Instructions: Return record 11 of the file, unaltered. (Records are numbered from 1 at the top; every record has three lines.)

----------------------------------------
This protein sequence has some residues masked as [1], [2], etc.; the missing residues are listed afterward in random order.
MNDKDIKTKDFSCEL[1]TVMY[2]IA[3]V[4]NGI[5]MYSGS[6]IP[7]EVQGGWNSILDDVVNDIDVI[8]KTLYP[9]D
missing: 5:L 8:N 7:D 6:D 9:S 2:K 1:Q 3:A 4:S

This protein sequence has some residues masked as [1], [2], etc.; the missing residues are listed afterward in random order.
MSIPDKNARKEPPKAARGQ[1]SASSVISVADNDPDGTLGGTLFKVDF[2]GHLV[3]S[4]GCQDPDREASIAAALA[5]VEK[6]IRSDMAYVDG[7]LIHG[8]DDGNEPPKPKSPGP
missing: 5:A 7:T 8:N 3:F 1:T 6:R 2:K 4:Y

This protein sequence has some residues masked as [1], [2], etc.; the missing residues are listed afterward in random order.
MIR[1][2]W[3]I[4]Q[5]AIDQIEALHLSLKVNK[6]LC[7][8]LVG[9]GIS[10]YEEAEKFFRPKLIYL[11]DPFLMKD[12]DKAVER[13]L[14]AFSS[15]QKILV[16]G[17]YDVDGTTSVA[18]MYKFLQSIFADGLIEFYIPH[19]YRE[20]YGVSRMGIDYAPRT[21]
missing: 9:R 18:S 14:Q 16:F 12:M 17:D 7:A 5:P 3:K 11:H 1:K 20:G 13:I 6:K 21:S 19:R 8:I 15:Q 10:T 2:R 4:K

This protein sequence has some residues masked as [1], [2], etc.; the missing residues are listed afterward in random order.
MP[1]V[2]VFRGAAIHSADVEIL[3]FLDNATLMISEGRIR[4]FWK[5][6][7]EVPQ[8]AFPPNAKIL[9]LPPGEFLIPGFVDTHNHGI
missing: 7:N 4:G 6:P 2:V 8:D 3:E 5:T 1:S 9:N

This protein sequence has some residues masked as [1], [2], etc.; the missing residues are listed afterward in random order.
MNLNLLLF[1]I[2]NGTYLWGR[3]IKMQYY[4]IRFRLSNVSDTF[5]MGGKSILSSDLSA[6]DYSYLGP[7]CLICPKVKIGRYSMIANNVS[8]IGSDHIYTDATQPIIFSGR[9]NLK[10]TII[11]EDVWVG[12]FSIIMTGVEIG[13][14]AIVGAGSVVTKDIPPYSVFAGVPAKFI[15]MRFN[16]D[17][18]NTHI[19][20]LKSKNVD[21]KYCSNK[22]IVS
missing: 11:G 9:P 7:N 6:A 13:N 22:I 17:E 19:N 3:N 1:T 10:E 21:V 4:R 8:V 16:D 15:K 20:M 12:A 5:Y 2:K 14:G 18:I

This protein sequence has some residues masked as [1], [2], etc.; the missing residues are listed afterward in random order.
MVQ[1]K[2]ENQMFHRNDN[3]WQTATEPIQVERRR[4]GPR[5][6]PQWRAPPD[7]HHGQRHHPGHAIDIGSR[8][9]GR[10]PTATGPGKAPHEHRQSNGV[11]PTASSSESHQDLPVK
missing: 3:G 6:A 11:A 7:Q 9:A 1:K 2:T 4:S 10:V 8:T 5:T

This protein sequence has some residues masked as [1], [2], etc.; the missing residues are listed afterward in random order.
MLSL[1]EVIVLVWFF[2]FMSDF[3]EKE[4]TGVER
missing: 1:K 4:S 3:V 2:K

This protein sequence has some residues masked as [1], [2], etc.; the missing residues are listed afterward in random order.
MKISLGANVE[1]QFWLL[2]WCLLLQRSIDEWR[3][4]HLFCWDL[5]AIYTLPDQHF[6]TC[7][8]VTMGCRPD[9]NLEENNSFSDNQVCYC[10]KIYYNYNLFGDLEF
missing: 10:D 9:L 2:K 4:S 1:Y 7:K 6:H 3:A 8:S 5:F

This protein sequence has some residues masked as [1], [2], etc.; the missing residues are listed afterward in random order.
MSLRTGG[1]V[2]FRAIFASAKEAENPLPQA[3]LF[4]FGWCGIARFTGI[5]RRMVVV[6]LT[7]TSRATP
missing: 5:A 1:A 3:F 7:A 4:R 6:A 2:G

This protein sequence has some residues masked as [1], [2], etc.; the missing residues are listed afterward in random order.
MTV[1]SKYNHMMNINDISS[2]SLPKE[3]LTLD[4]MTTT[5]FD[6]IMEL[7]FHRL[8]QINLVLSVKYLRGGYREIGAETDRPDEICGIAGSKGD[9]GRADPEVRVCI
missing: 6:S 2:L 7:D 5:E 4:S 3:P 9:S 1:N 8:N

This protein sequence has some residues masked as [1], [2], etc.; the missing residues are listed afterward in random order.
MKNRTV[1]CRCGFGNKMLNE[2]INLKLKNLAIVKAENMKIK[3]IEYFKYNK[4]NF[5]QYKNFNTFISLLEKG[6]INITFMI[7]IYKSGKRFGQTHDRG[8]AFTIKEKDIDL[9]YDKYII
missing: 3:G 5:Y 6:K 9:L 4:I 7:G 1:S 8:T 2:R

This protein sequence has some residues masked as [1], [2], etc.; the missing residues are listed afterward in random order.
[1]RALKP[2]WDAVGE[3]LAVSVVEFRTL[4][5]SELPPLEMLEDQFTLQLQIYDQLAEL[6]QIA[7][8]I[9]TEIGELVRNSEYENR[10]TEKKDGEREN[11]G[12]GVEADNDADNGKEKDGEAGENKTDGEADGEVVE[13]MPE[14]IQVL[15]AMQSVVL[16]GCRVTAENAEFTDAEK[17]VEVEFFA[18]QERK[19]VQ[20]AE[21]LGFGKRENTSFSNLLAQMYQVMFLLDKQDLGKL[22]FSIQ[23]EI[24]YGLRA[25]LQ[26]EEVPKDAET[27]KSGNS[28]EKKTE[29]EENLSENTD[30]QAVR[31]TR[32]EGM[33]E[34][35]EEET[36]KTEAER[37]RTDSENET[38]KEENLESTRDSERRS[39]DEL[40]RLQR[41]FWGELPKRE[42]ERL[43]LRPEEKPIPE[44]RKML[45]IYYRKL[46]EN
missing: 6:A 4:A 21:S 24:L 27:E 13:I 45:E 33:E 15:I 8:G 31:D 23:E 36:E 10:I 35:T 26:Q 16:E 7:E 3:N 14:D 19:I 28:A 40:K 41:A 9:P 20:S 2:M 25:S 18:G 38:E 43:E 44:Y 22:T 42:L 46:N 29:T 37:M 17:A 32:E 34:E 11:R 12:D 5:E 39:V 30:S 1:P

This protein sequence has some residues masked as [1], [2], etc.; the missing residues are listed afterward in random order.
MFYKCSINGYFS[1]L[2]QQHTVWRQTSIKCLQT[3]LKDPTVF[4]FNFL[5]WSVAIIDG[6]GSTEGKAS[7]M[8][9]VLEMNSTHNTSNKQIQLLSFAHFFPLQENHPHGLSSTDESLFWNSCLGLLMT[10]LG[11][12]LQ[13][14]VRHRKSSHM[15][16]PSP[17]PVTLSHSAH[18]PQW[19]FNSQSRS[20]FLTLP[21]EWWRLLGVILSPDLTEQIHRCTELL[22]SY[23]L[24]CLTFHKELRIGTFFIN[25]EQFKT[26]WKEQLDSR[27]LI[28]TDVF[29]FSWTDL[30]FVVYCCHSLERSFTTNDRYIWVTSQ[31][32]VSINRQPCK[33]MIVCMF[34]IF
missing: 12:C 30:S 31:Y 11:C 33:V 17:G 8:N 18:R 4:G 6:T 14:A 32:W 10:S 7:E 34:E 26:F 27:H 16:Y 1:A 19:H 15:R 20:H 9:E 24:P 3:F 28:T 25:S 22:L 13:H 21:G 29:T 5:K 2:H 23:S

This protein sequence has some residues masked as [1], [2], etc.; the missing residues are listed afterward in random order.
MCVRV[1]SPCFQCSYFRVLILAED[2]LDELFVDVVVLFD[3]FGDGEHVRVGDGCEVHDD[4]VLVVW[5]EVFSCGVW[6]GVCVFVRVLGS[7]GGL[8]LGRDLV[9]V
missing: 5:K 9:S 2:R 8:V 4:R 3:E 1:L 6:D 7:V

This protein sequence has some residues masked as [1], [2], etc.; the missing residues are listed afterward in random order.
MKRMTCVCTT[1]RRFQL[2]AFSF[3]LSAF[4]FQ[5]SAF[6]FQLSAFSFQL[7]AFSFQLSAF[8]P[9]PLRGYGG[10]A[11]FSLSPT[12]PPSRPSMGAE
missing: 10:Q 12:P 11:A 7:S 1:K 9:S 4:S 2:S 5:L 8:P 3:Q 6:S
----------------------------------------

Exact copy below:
This protein sequence has some residues masked as [1], [2], etc.; the missing residues are listed afterward in random order.
MKNRTV[1]CRCGFGNKMLNE[2]INLKLKNLAIVKAENMKIK[3]IEYFKYNK[4]NF[5]QYKNFNTFISLLEKG[6]INITFMI[7]IYKSGKRFGQTHDRG[8]AFTIKEKDIDL[9]YDKYII
missing: 3:G 5:Y 6:K 9:L 4:I 7:G 1:S 8:T 2:R